Jacqueline Gualtieri ’18 / Emertainment Monthly Staff Writer
Think back to just about every rom-com you’ve ever seen. Most likely, the plot went something like this: boy meets girl, something gets in the way of their happiness, they overcome the obstacle and live happily ever. There’s nothing wrong with this formula if that’s your style. If you really love a happy love story, you probably leave the theater pretty satisfied.
But you, and everyone else, knows that life doesn’t really follow that same formula. How to Be Single answers the question of what happens when that formula gets messed up. Alice (Dakota Johnson) is happily in love with her college boyfriend, Josh (Nicholas Braun) but she puts an obstacle in her own way when she decides she needs a “break” so that she can go off on her own and discover who she is. If you keep track of the cliches, you can most likely mark that as number one. She gets a job in New York as a paralegal and meets her opposite, Robin (Rebel Wilson). Unlike Alice, Robin is not much of a “relationship girl”. She believes in sleeping with anyone she wants and trying as many drugs as she can. The character seems to come across a bit like Amy Schumer in Trainwreck, but the difference is that Schumer’s character was actually a bit endearing. Robin, on the other hand, is mostly just used for comedic relief, that is until the end when she suddenly becomes vulnerable. The switch is fairly believable, thanks to Wilson’s acting, but overall jarring since she demonstrates no emotional depth before the last twenty minutes of the film.
At the start of the film, Alice lives with her big sister before getting her own place. Meg (Leslie Mann), hands down the biggest cliche of the film, gets a pass because there is a point for her being the way that she is. Meg is a successful obstetrician who, within the first few minutes of the movie, is already addressing why she never had kids. Despite her excuses, it becomes obvious that she’s so career-oriented that she doesn’t do much dating and therefore ends up single and alone. In classic rom-com fashion, she eventually comes around and admits that she does want a child.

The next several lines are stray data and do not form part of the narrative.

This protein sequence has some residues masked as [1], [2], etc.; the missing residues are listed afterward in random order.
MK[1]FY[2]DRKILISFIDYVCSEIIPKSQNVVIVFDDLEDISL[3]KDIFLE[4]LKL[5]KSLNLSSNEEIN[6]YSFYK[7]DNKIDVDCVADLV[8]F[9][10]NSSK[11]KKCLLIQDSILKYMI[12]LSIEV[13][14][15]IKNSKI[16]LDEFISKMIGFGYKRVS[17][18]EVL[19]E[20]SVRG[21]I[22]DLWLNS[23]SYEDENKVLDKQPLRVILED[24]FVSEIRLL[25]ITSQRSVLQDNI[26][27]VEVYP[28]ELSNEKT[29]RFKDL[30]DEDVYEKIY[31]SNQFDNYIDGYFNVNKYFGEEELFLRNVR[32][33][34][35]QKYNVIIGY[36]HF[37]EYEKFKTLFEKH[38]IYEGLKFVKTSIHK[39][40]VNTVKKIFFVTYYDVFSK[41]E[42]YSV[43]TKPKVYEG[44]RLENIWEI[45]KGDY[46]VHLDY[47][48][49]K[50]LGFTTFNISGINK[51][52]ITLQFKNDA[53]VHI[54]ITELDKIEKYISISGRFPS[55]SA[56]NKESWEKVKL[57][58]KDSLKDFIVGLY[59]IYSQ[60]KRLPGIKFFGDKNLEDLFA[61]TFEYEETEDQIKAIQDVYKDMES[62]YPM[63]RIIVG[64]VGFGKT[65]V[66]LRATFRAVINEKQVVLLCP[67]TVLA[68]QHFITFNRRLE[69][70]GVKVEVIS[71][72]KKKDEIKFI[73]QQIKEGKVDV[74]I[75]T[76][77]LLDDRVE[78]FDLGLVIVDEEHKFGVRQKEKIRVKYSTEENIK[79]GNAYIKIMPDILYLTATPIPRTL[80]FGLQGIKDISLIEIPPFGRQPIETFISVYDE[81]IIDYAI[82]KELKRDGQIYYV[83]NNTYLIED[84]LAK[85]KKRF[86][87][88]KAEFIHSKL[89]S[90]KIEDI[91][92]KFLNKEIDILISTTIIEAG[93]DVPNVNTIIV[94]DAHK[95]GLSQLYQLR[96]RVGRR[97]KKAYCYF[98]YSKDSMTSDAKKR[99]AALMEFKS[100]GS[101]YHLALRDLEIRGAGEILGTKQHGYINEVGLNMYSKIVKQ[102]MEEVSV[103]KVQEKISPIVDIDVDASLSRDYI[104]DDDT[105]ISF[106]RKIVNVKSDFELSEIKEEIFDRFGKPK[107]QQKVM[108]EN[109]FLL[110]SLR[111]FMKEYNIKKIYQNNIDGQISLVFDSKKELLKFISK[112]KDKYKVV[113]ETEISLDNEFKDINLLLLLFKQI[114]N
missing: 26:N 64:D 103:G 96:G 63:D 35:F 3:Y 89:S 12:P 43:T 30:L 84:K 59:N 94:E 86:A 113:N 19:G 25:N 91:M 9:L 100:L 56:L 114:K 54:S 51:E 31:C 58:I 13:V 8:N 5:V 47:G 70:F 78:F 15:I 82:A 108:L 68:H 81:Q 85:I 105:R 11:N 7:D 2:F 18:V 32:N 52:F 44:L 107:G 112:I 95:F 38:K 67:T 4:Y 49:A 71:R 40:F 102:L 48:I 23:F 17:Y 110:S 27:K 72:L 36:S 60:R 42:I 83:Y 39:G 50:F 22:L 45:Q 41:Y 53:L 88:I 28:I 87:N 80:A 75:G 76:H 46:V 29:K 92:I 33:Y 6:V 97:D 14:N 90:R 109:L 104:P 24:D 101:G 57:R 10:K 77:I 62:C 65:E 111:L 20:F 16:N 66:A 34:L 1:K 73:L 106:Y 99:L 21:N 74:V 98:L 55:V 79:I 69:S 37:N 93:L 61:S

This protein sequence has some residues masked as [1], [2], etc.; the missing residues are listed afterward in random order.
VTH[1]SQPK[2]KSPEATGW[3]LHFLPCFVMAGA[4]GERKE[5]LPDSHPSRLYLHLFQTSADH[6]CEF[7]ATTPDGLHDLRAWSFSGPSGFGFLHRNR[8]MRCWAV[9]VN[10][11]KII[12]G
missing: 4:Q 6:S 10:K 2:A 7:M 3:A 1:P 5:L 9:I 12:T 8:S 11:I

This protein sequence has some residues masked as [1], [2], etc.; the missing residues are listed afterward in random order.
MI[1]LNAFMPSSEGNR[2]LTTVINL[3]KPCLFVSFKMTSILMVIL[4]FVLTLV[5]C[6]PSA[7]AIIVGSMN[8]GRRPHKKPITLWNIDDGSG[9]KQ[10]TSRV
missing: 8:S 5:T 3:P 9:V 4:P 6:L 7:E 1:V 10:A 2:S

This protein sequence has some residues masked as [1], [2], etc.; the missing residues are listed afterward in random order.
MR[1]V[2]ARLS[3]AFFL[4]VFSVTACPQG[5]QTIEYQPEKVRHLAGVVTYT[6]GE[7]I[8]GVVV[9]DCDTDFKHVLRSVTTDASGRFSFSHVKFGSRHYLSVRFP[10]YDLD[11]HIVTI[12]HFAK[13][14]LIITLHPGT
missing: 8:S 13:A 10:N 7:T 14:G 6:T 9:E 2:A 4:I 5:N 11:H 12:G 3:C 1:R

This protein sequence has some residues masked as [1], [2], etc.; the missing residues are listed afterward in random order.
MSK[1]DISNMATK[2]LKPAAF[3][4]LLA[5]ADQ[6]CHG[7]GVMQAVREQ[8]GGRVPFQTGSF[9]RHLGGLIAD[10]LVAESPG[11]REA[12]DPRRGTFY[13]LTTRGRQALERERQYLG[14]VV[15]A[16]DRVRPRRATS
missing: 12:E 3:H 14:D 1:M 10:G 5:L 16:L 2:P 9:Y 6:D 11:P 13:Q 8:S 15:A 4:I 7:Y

Despite the fact that it’s bothersome that a female character couldn’t just feel fulfilled with her career, Meg’s character is used to make the point that a woman can, in fact, “have it all”. There’s that age old question of whether a woman will choose between work and a career and in the end she has both. She lives with a partner who is more than happy to be the stay at home dad.
It’s a great concept, if it wasn’t so ridiculously done. An unfortunate side effect of Meg’s story is the manic pixie dream boy she ends up with. She just happens to have met a man who is thrilled to give up his job for a girl he’s only known for a few months to help raise a child that’s not even his. While one can appreciate the lesson the writers were trying to teach with Meg’s character, they fall short because of how hard it is to believe that her life managed to work out so perfectly.
The two characters who really stole the show are unfortunately cliches as well, but that fact is easy to ignore because of their talent and comedic abilities. Tom (Anders Holm) is just a playboy who doesn’t believe in falling in love…until he meets Lucy (Alison Brie), who is obsessed with finding the right man, to the point that she has developed algorithms to find him. She’s the girl who is planning every ounce of her wedding, but has no idea who the groom is yet. Brie and Holm’s chemistry is palpable and their relationship ends up in a way that’s poignant and realistic.
After counting the cliches, one has to wonder if maybe the writers meant for all of them to happen. Perhaps in trying to turn the stereotypes on their head, they got lost in the sauce. Making the main character a cliche herself is the film’s fatal mistake. From her opening narration to her closing catharsis, Alice is over the top relatable. She seems like she’s supposed to be the every girl. Save for one thought that she repeats throughout the movie, Alice doesn’t seem to have any characteristics. The movie does make the point of saying that she loses herself in relationships, but even when she is out of a relationships, she has virtually no personality and no other original thoughts save for the one that gets beaten to death. As a romantic comedy, How to Be Single is fairly refreshing. Although the film could have been better executed, it’s nice to see the formula get broken. The message of the movie is loud and clear: happiness comes from inside you and not a ring.
Overall Grade: C+
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